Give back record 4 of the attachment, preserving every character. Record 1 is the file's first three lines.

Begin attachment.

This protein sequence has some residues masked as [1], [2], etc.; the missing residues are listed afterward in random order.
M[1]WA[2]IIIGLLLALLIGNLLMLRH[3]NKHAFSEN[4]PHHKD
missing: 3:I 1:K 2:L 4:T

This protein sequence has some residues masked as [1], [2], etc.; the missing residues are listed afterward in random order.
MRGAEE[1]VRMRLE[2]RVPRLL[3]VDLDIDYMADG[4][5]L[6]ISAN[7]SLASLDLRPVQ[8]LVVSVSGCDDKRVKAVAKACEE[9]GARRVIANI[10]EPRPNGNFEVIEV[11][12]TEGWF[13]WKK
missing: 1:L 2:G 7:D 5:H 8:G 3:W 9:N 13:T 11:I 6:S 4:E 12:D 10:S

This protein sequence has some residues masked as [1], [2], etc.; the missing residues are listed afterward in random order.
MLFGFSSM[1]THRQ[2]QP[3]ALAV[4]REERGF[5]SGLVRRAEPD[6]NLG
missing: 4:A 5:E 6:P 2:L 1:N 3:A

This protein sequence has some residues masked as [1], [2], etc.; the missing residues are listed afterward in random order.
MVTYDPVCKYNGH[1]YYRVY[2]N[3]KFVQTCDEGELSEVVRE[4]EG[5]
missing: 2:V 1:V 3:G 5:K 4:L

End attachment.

This protein sequence has some residues masked as [1], [2], etc.; the missing residues are listed afterward in random order.
MVTYDPVCKYNGH[1]YYRVY[2]N[3]KFVQTCDEGELSEVVRE[4]EG[5]
missing: 2:V 1:V 3:G 5:K 4:L